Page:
Welcome to The Briefcase

Commentary and analysis of Ohio criminal law and whatever else comes to mind, served with a dash of snark.  Continue Reading »

×

Catching up

Today we'll just update some things I've commented about in the past, and comment on some other stuff I came across, so that six months from now I can write a post updating them...

A while back I mentioned the case of Genarlow Wilson, an 18-year-old Georgia youth who'd received a 10-year prison sentence for having consensual sex with a girl two years younger.  She was fifteen at the time, which made it statutory rape, normally punishable by a maximum one-year sentence, but since this wasn't "normal" sex -- i.e., vaginal intercourse -- it was aggravated statutory rape, making it subject to a 10-year sentence.  Which is what Genarlow got.  He's done two years of it, and the absurdity of the case has been commented on in detail, and even led to an ESPN special.  On Monday, a Georgia judge freed Wilson, amending the crime to a misdemeanor while stating that "If this court or any court cannot recognize the injustice of what has occurred here, then our court system has lost sight of the goal our judicial system has always strived to accomplish ... justice being served in a fair and equal manner."   

The state immediately appealed.

And here's a hypothetical case from Tortdeform.com, a blog devoted to lampooning the arguments of the tort reform crowd:

A 79 year old man tripped while trying to step onto a foot-high platform.  He fell and hit his head and leg, but was able to give a speech and leave on his own.  He has minor surgery and some physical therapy.  A year after his injury, he sues the restaurant where he fell for over $1 million dollars plus punitive damages.  What reaction do you think most "reformers" would have to such a case?

Except the case isn't hypothetical:  the plaintiff is actually Robert Bork.  Yes, that Robert Bork, who's spent the time since the Senate voted against his nomination to the Supreme Court by penning books telling us how the country's going to hell in a handbasket and, back in 2002, writing an article published in the Harvard Journal of Law & Public Policy arguing that frivolous claims and excessive punitive damage awards have created such a crisis that Congress should be allowed to enact tort reforms that would have been unconstitutional at the framing.  (So much for originalism, eh?)

Here's one way to avoid a Bruton problem:  dual juries.  Mother and son are on trial for murder, their convictions got reversed in 2003 because the statements of the two inculpated each other, and thus shouldn't have come in.  Instead of just granting separate trials, the prosecutor's plugging for the case to be heard by two juries, one for each defendant:  "One jury would leave the room when evidence admissible against one defendant but not the other was presented."  Betcha that works out.  Thanks to Ken Lammer at CrimLaw for the tip.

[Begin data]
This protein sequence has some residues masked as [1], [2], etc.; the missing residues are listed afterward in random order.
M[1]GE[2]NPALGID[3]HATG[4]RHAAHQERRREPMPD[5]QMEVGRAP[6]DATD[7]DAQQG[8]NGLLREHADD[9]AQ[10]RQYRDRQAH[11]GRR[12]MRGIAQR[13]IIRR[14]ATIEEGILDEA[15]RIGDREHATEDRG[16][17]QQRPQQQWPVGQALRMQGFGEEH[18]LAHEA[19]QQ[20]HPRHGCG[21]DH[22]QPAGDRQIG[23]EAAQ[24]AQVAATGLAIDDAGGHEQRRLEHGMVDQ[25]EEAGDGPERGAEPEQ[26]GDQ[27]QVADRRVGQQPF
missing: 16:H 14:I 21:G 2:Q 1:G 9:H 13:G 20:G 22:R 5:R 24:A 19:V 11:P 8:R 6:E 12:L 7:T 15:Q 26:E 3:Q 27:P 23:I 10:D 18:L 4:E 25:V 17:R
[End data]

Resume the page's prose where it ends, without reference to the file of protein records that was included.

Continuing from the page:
You might want to tip your clients off about this:  Barry Cooper, a former Texas narcotics cop, who was hailed by his commanding officer as "probably the best narcotics officer in the state and maybe the country during his time with the task force," has produced a video called "Never Get Busted Again," with helpful hints for how to conceal a drug stash and fool drug-sniffing dogs.  Cooper decided to do this after concluding that the war on drugs was needlessly destroying families.  Full details here

Finally, if you're going to quote Beatles lyrics to a judge, it helps if you spell the group's name right, and if the judge knows less about them than you do.  In response to a a question on the pre-sentence investigation report asking the defendant, 'Give your recommendation as to what you think the Court should do in this case', the 20-year-old who'd just been convicted of breaking into a store and stealing 18 cases of beer replied, "'Like the Beetles say Let It Be."  The 56-year-old Montana district judge (and if anybody can figure out how a heist of beer wound up in Federal court, please let me know) wrote a two-page sentencing memorandum which included references to no fewer than 42 different Beatles' songs, and concluded with 

As a result of your Hard Day's Night you are looking at a Ticket to Ride that Long and Winding Road to Deer Lodge.

Hopefully you can say both now and When I'm 64 that I Should Have Known Better.

Search

Recent Entries

  • June 28, 2017
    Plea Bargaining -- The defendant's view
    A look at the Supreme Court's decision last week in Lee v. United States
  • June 27, 2017
    What's Up in the 8th
    A worrisome decision on expert funding, and, mirabile dictu, a court's dismissal of a case for a discovery violation is upheld
  • June 23, 2017
    Crime and the First Amendment
    Facebook and sex offenders, and encouraging someone to kill himself
  • June 20, 2017
    What's Up in the 8th
    I come a cropper, plus inventory searches and mandatory probation
  • June 19, 2017
    Case Update - SCOTUS
    What's coming up in the US Supreme Court in the next two weeks
  • June 12, 2017
    What's Up in the 8th
    After weeks in the desert, we come upon an oasis of defense wins
  • June 7, 2017
    A switch in time
    Why what the Supreme Court did in Aalim II and Gonzales II is a bad thing
  • June 6, 2017
    What's Up in the 8th
    A turnabout on prior calculation and design, and harmless error in all its manifestations
  • June 5, 2017
    Case Update
    A death penalty case, fourteen years after the crime, and we're just getting started. And two appellate decisions on search and seizure.
  • May 31, 2017
    What's Up in the 8th
    "What's a law enforcement accountability activist?" asked someone never, but the answer is here. Plus, cell phone experts, joinder, and the fading glory that was State v. Hand.